The Wollongong Wolves are determined to be the pacesetters in women's football in Australia as they bid for an A-League license.
The NPL club, which is based on the South Coast of NSW, has developed a partnership with the Illawarra Stingrays to help grow women's football in the region.
The Wolves have previously played in the top tier of the competition in Australia during the NSL days but the region has never seen women's football in the national spotlight despite the talent which has come from there.
This has meant players including Illawarra Stingrays defenders Talitha Kramer and Katelyn Leadbeatter and current Matildas Caitlin Cooper, Michelle Heyman, Caitlin Foord have had to move to Sydney or Canberra to play professional football.
"Our whole strategy is revolving around getting national representation for the men and for the women," Wollongong Wolves CEO Chris Papakosmas said.
"We have complete confidence in the submissions we've put together and we have complete faith in what we are doing is going to expand the national competition for men and women.
"We are certain many of the initiatives we are going to roll out will compliment the existing clubs in both the A-League and W-League and having Illawarra and South Coast representation in the A-League and W-League won't just help our region but will help both the leagues to grow, build a bigger fan base, attraction and popularity right across the sporting market," he said.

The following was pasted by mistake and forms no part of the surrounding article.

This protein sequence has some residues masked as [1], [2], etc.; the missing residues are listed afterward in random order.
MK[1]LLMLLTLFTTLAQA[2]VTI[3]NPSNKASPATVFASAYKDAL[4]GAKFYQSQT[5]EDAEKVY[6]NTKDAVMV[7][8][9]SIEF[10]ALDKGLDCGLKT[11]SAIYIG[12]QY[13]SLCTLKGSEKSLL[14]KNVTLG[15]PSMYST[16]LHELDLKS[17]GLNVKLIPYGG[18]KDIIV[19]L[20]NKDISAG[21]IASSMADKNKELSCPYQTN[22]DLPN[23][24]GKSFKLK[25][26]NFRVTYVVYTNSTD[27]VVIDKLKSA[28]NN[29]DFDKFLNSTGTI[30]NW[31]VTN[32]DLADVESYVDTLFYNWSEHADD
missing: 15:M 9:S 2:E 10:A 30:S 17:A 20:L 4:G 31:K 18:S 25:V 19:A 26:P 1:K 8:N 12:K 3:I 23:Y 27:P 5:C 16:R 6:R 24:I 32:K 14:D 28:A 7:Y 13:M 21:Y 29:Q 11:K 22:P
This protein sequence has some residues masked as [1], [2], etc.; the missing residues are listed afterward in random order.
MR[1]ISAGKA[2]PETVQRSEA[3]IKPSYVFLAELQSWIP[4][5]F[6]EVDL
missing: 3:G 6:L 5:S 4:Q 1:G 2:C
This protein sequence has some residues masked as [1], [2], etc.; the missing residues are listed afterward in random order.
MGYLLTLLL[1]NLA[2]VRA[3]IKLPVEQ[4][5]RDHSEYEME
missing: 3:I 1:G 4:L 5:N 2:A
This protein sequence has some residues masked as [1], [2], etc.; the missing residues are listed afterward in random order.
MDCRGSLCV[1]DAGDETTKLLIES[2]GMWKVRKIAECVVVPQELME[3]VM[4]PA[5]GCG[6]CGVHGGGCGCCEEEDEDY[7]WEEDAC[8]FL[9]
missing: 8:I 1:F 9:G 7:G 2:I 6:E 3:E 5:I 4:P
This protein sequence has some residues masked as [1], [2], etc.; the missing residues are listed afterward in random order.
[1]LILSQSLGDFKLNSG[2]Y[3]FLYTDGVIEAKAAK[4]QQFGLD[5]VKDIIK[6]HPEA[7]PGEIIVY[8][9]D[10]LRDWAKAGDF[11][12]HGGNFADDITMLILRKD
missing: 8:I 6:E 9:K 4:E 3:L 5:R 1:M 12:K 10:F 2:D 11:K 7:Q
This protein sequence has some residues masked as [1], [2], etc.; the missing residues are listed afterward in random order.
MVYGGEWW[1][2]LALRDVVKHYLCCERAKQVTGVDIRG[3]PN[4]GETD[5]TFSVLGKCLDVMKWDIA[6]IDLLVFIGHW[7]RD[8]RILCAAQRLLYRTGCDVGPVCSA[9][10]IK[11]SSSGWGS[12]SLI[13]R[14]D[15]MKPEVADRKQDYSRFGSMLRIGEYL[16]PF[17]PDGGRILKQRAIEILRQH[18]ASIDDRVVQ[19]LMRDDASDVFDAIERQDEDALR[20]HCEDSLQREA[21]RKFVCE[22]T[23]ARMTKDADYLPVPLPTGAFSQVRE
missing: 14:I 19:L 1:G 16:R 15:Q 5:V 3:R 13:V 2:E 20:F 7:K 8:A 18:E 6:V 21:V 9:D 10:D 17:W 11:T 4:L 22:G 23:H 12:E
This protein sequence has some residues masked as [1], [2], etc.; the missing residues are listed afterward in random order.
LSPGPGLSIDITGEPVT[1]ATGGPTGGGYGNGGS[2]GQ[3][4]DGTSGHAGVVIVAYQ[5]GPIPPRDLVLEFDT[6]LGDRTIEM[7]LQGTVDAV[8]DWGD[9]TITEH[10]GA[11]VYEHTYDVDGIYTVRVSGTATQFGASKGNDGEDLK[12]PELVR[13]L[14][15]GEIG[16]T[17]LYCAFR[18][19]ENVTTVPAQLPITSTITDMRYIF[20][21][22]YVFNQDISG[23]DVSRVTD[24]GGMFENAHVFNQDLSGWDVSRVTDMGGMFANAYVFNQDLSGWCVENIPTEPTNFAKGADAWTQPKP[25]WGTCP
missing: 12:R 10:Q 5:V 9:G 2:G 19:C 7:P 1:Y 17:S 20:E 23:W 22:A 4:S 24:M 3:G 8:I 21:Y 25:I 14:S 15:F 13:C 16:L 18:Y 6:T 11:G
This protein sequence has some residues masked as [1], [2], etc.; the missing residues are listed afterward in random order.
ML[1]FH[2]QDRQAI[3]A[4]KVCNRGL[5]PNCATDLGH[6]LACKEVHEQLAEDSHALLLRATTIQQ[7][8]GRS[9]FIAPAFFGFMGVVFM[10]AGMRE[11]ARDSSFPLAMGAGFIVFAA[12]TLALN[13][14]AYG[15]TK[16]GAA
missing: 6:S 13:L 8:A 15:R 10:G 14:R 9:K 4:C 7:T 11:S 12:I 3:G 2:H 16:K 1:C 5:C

There are 40,000 registered players across the South Coast region but with no national league club in either W-League or A-League to reach.
"We've got more than enough players to sustain a W-League team and we arguably have the strongest football nursery across Australia in the Illawarra and South Coast," Papakosmas said.
The Wolves have set their home ground to be WIN Stadium which is already purpose-built with facilities to support for both A-League and W-League doubleheaders and a matchday would be a fan affair.
"It will be completely integrated matchday experience," Papakosmas said.
The Wolves are heavily involved in the local community, so if successful in attaining a license, they want to continue helping those in the community from disadvantaged backgrounds.
The club want to be able to create a pathway for Indigenous children but also want to give girls in the region the opportunity to have a pathway to professional football so they won't have to leave their community, family, and friends.
"There is no reason for these girls to go to Canberra, no reason for them to go to Western Sydney, there is no reason for them to go anywhere else except right here in their backyard," Papakosmas said.
"The only reason they are going anywhere is they don't have that opportunity.
"We intend to make that opportunity available to all them across our region," he said.